NATIONAL NEWS (CNN) — 'Twas two nights before Christmas, and I headed down to find Santa in Macy's flagship store in Herald Square, New York City -- the one famously known to be on 34th Street.
The blog Animal New York had reported that this store has a separate, "special" Santa who is black.
It's unclear how long this tradition has lasted, but one woman told CNN affiliate WCBS she's been taking her kids to see this special Santa for 10 years.
This year, however, there's special significance. Santa's race became the focal point of a debate sparked by Fox News anchor Megyn Kelly's comments that "Santa just is white."
So CNN wanted to see this "special" Santa for ourselves.
After seeking assistance from a helpful employee, I rode the escalators to the 8th floor and quickly found crowds of people and merry elves at the entrance to the North Pole.
There were no signs indicating any special, separate line or suggesting that you could have your picture taken with an African-American Santa.
"Is there a special Santa?" I asked one of the first elves I saw.
"We only have one," he responded. "Do you think the line would be this long if we had two?" Then the elf went back to spreading Christmas cheer to children in line.
I braced myself for the two-hour estimated wait.
At the entrance of the line, I asked another elf whether there was a "special" Santa I could see.
"There is a special Santa. He's black," she said. Everyone waits in the same line, so I would have to ask for him at the end, she said.
The treacherous path to the North Pole, lined with exhausted parents and clamoring children, wove through the store, down "PersonELF Only" hallways and even snaked through Macy's Human Resources waiting room.
Most of the kids around me were patient and excited. I overheard them tell their parents they wanted toy Jeeps and Kindle Fires from Santa.
Perhaps it was the fear of being put on the naughty list with less than 48 hours until Christmas that made some of the children surprisingly subdued.
"You can't go and see Santa with untied shoelaces!" one mother told her son. He tied them.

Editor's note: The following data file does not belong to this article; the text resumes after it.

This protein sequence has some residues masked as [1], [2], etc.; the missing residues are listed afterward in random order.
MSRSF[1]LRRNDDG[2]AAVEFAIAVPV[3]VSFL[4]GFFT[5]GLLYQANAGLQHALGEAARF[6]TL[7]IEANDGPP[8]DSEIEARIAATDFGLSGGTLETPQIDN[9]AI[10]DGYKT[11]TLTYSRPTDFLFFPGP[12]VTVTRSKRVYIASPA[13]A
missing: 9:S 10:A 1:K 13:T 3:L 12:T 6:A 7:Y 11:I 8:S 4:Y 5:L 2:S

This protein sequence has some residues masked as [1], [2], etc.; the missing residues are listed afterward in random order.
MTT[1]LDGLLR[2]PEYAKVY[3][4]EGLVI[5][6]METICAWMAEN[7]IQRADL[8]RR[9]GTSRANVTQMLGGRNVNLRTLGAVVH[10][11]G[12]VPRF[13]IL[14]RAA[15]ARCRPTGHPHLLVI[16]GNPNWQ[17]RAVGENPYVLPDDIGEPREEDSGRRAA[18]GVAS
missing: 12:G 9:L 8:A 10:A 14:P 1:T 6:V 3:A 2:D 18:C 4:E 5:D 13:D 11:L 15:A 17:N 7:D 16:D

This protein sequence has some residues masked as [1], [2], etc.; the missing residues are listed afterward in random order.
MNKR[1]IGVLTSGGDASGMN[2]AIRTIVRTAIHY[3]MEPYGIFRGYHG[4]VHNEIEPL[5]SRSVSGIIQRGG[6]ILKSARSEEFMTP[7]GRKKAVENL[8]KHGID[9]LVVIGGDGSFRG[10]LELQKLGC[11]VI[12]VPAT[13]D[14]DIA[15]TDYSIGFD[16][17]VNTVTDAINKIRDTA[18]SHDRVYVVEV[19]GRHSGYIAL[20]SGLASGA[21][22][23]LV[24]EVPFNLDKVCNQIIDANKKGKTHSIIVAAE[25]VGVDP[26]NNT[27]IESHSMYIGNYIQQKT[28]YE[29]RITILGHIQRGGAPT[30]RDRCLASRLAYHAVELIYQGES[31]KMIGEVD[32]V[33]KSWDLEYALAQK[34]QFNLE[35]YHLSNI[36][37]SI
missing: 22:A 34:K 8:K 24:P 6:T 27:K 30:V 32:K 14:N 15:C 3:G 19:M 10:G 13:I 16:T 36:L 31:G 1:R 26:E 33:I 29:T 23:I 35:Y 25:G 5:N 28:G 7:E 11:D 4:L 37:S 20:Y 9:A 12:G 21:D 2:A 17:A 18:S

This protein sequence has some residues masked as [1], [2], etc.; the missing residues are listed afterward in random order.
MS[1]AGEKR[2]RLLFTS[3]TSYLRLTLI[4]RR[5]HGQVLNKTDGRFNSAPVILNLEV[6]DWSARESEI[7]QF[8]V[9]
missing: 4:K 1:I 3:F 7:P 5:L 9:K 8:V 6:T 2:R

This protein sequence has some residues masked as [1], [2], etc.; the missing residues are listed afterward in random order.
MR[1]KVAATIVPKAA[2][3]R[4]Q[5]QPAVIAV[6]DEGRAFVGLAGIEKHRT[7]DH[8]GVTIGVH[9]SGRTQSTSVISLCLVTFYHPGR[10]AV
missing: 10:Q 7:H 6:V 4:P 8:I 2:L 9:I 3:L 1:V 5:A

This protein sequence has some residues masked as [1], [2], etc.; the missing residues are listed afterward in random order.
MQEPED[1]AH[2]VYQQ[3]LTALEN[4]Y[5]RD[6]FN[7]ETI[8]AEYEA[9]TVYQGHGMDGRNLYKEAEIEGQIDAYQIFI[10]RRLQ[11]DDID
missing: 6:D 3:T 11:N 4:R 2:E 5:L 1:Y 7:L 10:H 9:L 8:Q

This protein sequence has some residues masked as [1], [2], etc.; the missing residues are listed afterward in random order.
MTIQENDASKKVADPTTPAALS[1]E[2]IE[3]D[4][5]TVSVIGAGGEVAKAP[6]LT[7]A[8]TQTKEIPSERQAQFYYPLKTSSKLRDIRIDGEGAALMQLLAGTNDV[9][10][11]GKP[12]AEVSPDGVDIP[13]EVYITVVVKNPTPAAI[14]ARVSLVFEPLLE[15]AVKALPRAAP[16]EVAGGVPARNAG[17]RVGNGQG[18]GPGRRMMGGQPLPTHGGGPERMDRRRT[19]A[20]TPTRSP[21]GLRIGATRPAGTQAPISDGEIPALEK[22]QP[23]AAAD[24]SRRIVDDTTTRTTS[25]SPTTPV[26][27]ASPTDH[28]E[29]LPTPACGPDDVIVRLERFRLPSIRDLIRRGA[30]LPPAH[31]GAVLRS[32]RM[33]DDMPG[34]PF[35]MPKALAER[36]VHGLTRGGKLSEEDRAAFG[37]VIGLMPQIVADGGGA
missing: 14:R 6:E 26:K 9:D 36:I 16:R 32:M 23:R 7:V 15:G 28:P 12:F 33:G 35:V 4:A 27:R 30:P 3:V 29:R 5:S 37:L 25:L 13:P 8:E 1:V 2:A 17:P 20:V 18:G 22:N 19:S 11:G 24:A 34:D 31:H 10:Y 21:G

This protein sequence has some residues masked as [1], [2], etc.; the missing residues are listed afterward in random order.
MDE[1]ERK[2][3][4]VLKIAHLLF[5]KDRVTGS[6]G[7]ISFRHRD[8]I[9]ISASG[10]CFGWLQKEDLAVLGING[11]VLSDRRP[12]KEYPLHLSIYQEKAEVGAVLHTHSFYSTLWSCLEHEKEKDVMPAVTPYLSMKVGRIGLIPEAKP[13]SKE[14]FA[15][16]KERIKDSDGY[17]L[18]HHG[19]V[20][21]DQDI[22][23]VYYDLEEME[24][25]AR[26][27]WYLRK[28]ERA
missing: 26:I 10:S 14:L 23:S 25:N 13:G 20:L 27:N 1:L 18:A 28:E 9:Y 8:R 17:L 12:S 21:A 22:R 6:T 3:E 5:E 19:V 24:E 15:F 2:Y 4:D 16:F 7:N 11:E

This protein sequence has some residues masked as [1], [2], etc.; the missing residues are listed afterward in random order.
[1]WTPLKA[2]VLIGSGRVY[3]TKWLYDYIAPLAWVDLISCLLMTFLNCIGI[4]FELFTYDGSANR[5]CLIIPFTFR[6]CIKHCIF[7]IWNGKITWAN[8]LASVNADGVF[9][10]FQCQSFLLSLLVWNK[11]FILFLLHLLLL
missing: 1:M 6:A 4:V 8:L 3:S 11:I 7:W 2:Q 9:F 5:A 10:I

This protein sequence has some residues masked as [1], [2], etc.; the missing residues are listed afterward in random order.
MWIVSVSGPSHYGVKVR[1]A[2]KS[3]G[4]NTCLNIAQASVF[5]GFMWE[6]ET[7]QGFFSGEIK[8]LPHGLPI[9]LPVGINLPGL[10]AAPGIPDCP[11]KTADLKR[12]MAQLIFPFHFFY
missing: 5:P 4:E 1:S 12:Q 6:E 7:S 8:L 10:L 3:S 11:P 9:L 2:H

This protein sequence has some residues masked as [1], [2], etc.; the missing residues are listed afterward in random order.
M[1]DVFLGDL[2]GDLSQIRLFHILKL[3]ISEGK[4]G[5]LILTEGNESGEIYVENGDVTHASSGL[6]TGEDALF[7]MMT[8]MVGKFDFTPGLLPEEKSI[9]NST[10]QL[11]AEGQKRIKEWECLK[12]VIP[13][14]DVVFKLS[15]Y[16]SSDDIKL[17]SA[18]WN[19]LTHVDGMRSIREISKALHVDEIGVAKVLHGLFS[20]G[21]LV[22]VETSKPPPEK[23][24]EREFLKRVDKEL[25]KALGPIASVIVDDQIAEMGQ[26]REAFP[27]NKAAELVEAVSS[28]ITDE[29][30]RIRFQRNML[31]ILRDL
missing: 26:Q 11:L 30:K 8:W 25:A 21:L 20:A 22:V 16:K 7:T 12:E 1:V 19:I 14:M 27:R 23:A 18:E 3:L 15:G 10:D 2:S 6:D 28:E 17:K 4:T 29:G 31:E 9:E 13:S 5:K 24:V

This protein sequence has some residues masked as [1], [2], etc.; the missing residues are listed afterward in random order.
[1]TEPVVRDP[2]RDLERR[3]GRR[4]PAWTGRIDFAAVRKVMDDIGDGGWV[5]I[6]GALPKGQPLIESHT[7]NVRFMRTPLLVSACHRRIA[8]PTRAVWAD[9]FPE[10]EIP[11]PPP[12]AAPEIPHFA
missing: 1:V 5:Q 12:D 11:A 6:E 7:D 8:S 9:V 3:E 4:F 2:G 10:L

After an hour and a half, the kids started to grow a bit rambunctious. Sometimes, one parent would leave to get the group Starbucks while the other would hold the place in line.
Once I made it inside the North Pole, I asked another elf to make sure I didn't need to divert to see "special" Santa. She assured me all I would have to do was ask for him at the end of the line.
Finally, I arrived at the end of the line and made my request.
Almost all the elves I encountered seemed to know what I meant by "special" Santa. They ushered me just to the side while an elf went to see whether he was ready.
While I waited, 25 families were brought in, escorted by elves, to three separate areas to see Santas. Presumably, the Santas are hidden in separate areas so that no child sees more than one.
During my wait, I made friends with an elf who was, amazingly, even cheerier and more helpful than all the others I met along the way. The kids were mesmerized by all the elves' joy.
My new elf friend told me that my Santa needed a "costume change." After about 10 minutes, he was ready for me.
I headed to a room towards the back -- a fourth route where none of the other 25 families had gone.
In the quiet room was a black Santa, jolly as could be. He asked me what I wanted for Christmas and even urged me to ask for more..
We each wished the other a Merry Christmas, and I was escorted out.
Before leaving, I ran into the first elf I had seen. I asked him why there aren't any signs or notice for the "special" Santa. "I have no idea, that's a Macy's thing," the black elf said.
I asked him whether he thinks Macy's should publicize the "special" Santa. "I have no idea," the elf said. "I just show up and have a good time and shine shiny things."
When reached for comment, Macy's VP of Media Relations Elina Kazan said, "At Macy's, we have upheld the tradition and believe in our hearts that there is only one Santa Claus, and that Santa is all things to all people who believe in the spirit and goodness of Santa."
"I think it's kind of ridiculous," said Macy's customer Harold Buisson of Brooklyn, New York. "It just adds to more division in my mind because if you just put them all out in the same place, then it would just be a choice of whoever walks up as opposed to a form of segregation, which is the way it seems like."
But others express appreciation to Macy's.
"I could have gone anywhere, but I came right here to Macy's because I knew they had an African-American Santa," Elizabeth Kittles, who brought her sons to see the black Santa, told WCBS.
CNN's Julie Cannold contributed to this report.